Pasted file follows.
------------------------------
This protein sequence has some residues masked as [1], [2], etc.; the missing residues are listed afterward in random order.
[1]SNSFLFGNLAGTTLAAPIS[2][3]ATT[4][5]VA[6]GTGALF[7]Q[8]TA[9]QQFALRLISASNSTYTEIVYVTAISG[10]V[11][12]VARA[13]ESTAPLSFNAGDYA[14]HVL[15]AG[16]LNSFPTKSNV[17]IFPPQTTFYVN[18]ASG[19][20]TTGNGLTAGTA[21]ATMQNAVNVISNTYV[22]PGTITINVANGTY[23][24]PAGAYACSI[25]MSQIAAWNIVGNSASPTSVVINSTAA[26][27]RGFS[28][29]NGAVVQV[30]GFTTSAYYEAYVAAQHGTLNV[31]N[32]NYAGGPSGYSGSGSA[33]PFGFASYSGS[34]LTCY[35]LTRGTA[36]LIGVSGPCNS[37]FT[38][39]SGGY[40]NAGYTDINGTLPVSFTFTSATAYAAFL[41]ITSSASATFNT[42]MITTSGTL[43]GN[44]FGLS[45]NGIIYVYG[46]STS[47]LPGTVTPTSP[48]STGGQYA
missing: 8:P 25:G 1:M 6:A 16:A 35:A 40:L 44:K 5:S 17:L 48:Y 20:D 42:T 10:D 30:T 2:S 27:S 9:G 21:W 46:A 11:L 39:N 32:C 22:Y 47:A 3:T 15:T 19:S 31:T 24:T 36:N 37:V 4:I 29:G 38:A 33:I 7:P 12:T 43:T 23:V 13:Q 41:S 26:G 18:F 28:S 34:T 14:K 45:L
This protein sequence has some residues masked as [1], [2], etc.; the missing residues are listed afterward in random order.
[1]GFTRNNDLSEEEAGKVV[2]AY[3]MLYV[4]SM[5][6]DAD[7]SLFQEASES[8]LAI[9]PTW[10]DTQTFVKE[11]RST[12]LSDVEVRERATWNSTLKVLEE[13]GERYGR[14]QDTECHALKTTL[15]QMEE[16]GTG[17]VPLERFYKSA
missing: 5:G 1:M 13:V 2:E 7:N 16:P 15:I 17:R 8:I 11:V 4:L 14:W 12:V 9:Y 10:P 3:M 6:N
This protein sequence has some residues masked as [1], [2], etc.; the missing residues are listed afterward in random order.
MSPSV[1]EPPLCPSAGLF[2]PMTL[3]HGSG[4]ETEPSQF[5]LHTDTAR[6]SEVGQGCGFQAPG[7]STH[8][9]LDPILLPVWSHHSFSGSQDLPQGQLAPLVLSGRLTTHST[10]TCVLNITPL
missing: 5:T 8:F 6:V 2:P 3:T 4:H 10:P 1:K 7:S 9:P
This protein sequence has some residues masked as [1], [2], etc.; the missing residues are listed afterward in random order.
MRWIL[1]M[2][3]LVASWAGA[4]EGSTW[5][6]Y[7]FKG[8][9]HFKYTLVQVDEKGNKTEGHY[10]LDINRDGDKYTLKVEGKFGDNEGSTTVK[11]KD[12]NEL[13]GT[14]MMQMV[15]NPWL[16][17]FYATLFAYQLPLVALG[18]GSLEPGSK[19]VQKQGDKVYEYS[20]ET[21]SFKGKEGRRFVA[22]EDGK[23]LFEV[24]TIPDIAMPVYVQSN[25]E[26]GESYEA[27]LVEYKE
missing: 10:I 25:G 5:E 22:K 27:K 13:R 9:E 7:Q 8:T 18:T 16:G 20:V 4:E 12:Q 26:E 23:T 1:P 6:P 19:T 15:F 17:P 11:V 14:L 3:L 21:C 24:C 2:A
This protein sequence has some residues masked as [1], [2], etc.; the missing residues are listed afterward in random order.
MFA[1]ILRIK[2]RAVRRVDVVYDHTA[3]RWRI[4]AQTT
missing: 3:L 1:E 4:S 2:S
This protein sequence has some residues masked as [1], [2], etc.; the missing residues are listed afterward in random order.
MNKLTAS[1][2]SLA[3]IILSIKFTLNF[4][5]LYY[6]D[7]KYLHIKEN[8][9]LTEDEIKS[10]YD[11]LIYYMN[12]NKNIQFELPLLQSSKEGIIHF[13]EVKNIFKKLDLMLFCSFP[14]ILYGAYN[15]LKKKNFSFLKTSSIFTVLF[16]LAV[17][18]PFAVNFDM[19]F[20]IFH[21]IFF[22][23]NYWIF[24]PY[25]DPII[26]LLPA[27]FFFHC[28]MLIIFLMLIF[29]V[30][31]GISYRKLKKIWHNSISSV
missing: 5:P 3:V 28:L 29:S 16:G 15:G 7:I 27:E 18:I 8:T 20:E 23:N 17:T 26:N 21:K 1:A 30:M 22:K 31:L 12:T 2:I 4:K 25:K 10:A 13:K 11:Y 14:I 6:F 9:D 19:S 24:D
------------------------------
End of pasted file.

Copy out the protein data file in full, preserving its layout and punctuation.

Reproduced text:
This protein sequence has some residues masked as [1], [2], etc.; the missing residues are listed afterward in random order.
[1]SNSFLFGNLAGTTLAAPIS[2][3]ATT[4][5]VA[6]GTGALF[7]Q[8]TA[9]QQFALRLISASNSTYTEIVYVTAISG[10]V[11][12]VARA[13]ESTAPLSFNAGDYA[14]HVL[15]AG[16]LNSFPTKSNV[17]IFPPQTTFYVN[18]ASG[19][20]TTGNGLTAGTA[21]ATMQNAVNVISNTYV[22]PGTITINVANGTY[23][24]PAGAYACSI[25]MSQIAAWNIVGNSASPTSVVINSTAA[26][27]RGFS[28][29]NGAVVQV[30]GFTTSAYYEAYVAAQHGTLNV[31]N[32]NYAGGPSGYSGSGSA[33]PFGFASYSGS[34]LTCY[35]LTRGTA[36]LIGVSGPCNS[37]FT[38][39]SGGY[40]NAGYTDINGTLPVSFTFTSATAYAAFL[41]ITSSASATFNT[42]MITTSGTL[43]GN[44]FGLS[45]NGIIYVYG[46]STS[47]LPGTVTPTSP[48]STGGQYA
missing: 8:P 25:G 1:M 6:A 16:A 35:A 40:L 44:K 5:S 17:L 48:Y 20:D 42:T 10:D 30:T 2:S 27:S 9:G 21:W 46:A 11:L 39:N 32:C 22:Y 47:A 3:T 15:T 19:S 31:T 24:T 36:N 37:V 4:I 29:G 38:A 33:I 7:P 12:T 43:T 23:V 13:Q 41:S 26:G 18:F 28:S 34:T 14:K 45:L
This protein sequence has some residues masked as [1], [2], etc.; the missing residues are listed afterward in random order.
[1]GFTRNNDLSEEEAGKVV[2]AY[3]MLYV[4]SM[5][6]DAD[7]SLFQEASES[8]LAI[9]PTW[10]DTQTFVKE[11]RST[12]LSDVEVRERATWNSTLKVLEE[13]GERYGR[14]QDTECHALKTTL[15]QMEE[16]GTG[17]VPLERFYKSA
missing: 5:G 1:M 13:V 2:E 7:N 16:P 15:I 17:R 8:I 11:V 4:L 14:W 12:V 9:Y 10:P 3:M 6:N
This protein sequence has some residues masked as [1], [2], etc.; the missing residues are listed afterward in random order.
MSPSV[1]EPPLCPSAGLF[2]PMTL[3]HGSG[4]ETEPSQF[5]LHTDTAR[6]SEVGQGCGFQAPG[7]STH[8][9]LDPILLPVWSHHSFSGSQDLPQGQLAPLVLSGRLTTHST[10]TCVLNITPL
missing: 5:T 8:F 6:V 2:P 3:T 4:H 10:P 1:K 7:S 9:P
This protein sequence has some residues masked as [1], [2], etc.; the missing residues are listed afterward in random order.
MRWIL[1]M[2][3]LVASWAGA[4]EGSTW[5][6]Y[7]FKG[8][9]HFKYTLVQVDEKGNKTEGHY[10]LDINRDGDKYTLKVEGKFGDNEGSTTVK[11]KD[12]NEL[13]GT[14]MMQMV[15]NPWL[16][17]FYATLFAYQLPLVALG[18]GSLEPGSK[19]VQKQGDKVYEYS[20]ET[21]SFKGKEGRRFVA[22]EDGK[23]LFEV[24]TIPDIAMPVYVQSN[25]E[26]GESYEA[27]LVEYKE
missing: 10:I 25:G 5:E 22:K 27:K 13:R 9:E 7:Q 8:T 18:T 16:G 20:V 4:E 12:Q 26:E 23:T 1:P 6:P 19:T 15:F 17:P 11:V 14:L 3:L 21:C 24:C 2:A
This protein sequence has some residues masked as [1], [2], etc.; the missing residues are listed afterward in random order.
MFA[1]ILRIK[2]RAVRRVDVVYDHTA[3]RWRI[4]AQTT
missing: 3:L 1:E 4:S 2:S
This protein sequence has some residues masked as [1], [2], etc.; the missing residues are listed afterward in random order.
MNKLTAS[1][2]SLA[3]IILSIKFTLNF[4][5]LYY[6]D[7]KYLHIKEN[8][9]LTEDEIKS[10]YD[11]LIYYMN[12]NKNIQFELPLLQSSKEGIIHF[13]EVKNIFKKLDLMLFCSFP[14]ILYGAYN[15]LKKKNFSFLKTSSIFTVLF[16]LAV[17][18]PFAVNFDM[19]F[20]IFH[21]IFF[22][23]NYWIF[24]PY[25]DPII[26]LLPA[27]FFFHC[28]MLIIFLMLIF[29]V[30][31]GISYRKLKKIWHNSISSV
missing: 5:P 3:V 28:L 29:S 16:G 15:G 7:I 27:E 18:I 8:T 20:E 23:N 17:T 26:N 21:K 1:A 30:M 22:K 31:L 12:T 2:I 4:K 25:K 10:A 13:K 11:Y 14:I 6:F 9:D 19:S 24:D